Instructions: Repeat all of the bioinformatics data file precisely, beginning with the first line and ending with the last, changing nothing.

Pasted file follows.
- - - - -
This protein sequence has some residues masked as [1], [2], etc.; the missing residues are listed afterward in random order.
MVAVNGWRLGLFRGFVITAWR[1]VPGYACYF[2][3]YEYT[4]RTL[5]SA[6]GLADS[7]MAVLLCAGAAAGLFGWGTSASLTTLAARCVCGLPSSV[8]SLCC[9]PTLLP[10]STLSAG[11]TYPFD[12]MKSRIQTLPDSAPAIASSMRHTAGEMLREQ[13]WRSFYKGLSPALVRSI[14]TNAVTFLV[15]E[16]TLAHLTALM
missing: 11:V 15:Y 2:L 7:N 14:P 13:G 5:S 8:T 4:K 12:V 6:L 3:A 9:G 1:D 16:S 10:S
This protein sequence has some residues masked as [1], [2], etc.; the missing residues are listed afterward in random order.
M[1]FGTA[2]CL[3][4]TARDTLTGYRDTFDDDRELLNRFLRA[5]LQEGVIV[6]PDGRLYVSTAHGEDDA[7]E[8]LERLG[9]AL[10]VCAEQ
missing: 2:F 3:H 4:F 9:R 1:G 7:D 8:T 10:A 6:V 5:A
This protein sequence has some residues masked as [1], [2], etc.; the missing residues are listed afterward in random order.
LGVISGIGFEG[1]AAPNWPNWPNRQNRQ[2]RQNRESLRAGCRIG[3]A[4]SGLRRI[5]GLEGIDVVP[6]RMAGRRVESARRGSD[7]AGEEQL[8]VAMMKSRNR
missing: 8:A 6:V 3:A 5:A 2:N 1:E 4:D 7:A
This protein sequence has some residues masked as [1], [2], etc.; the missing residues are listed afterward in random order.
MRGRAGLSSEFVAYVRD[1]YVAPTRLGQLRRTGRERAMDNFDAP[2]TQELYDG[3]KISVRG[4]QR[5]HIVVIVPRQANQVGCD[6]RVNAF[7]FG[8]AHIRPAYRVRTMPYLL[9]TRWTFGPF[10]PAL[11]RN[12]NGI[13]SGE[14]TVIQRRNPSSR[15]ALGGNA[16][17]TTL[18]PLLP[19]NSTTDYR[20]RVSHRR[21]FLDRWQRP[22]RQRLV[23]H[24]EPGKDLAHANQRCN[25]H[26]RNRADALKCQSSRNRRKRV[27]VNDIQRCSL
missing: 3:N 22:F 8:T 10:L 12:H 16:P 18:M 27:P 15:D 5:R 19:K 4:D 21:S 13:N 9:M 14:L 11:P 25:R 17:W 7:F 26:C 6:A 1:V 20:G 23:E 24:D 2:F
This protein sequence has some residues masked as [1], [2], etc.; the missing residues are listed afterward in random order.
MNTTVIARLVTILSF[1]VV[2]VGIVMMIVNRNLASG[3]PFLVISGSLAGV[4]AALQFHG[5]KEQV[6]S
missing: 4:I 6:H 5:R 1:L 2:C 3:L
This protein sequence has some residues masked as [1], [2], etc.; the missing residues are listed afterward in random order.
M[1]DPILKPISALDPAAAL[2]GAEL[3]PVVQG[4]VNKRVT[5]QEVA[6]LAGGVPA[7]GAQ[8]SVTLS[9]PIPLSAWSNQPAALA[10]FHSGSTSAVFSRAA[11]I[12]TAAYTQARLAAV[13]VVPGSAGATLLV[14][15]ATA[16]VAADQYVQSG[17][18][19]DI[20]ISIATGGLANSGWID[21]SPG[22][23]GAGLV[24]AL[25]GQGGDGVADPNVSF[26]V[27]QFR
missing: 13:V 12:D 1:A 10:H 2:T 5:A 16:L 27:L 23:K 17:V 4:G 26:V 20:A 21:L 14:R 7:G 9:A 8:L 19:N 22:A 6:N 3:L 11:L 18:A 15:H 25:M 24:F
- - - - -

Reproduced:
This protein sequence has some residues masked as [1], [2], etc.; the missing residues are listed afterward in random order.
MVAVNGWRLGLFRGFVITAWR[1]VPGYACYF[2][3]YEYT[4]RTL[5]SA[6]GLADS[7]MAVLLCAGAAAGLFGWGTSASLTTLAARCVCGLPSSV[8]SLCC[9]PTLLP[10]STLSAG[11]TYPFD[12]MKSRIQTLPDSAPAIASSMRHTAGEMLREQ[13]WRSFYKGLSPALVRSI[14]TNAVTFLV[15]E[16]TLAHLTALM
missing: 11:V 15:Y 2:L 7:N 14:P 13:G 5:S 8:T 4:K 12:V 6:L 3:A 9:G 1:D 16:S 10:S
This protein sequence has some residues masked as [1], [2], etc.; the missing residues are listed afterward in random order.
M[1]FGTA[2]CL[3][4]TARDTLTGYRDTFDDDRELLNRFLRA[5]LQEGVIV[6]PDGRLYVSTAHGEDDA[7]E[8]LERLG[9]AL[10]VCAEQ
missing: 2:F 3:H 4:F 9:R 1:G 7:D 8:T 10:A 6:V 5:A
This protein sequence has some residues masked as [1], [2], etc.; the missing residues are listed afterward in random order.
LGVISGIGFEG[1]AAPNWPNWPNRQNRQ[2]RQNRESLRAGCRIG[3]A[4]SGLRRI[5]GLEGIDVVP[6]RMAGRRVESARRGSD[7]AGEEQL[8]VAMMKSRNR
missing: 8:A 6:V 3:A 5:A 2:N 1:E 4:D 7:A
This protein sequence has some residues masked as [1], [2], etc.; the missing residues are listed afterward in random order.
MRGRAGLSSEFVAYVRD[1]YVAPTRLGQLRRTGRERAMDNFDAP[2]TQELYDG[3]KISVRG[4]QR[5]HIVVIVPRQANQVGCD[6]RVNAF[7]FG[8]AHIRPAYRVRTMPYLL[9]TRWTFGPF[10]PAL[11]RN[12]NGI[13]SGE[14]TVIQRRNPSSR[15]ALGGNA[16][17]TTL[18]PLLP[19]NSTTDYR[20]RVSHRR[21]FLDRWQRP[22]RQRLV[23]H[24]EPGKDLAHANQRCN[25]H[26]RNRADALKCQSSRNRRKRV[27]VNDIQRCSL
missing: 3:N 22:F 8:T 10:L 12:H 16:P 18:M 27:P 15:D 5:R 19:K 4:D 21:S 13:N 9:M 14:L 11:P 25:R 17:W 7:F 26:C 6:A 1:V 20:G 23:E 24:D 2:F
This protein sequence has some residues masked as [1], [2], etc.; the missing residues are listed afterward in random order.
MNTTVIARLVTILSF[1]VV[2]VGIVMMIVNRNLASG[3]PFLVISGSLAGV[4]AALQFHG[5]KEQV[6]S
missing: 4:I 6:H 5:R 1:L 2:C 3:L
This protein sequence has some residues masked as [1], [2], etc.; the missing residues are listed afterward in random order.
M[1]DPILKPISALDPAAAL[2]GAEL[3]PVVQG[4]VNKRVT[5]QEVA[6]LAGGVPA[7]GAQ[8]SVTLS[9]PIPLSAWSNQPAALA[10]FHSGSTSAVFSRAA[11]I[12]TAAYTQARLAAV[13]VVPGSAGATLLV[14][15]ATA[16]VAADQYVQSG[17][18][19]DI[20]ISIATGGLANSGWID[21]SPG[22][23]GAGLV[24]AL[25]GQGGDGVADPNVSF[26]V[27]QFR
missing: 13:V 12:D 1:A 10:H 2:T 5:A 16:L 27:L 23:K 17:V 4:G 26:V 20:A 21:L 14:R 7:G 9:A 8:L 19:N 22:A 6:N 3:L 11:L 18:A 15:H 25:M 24:F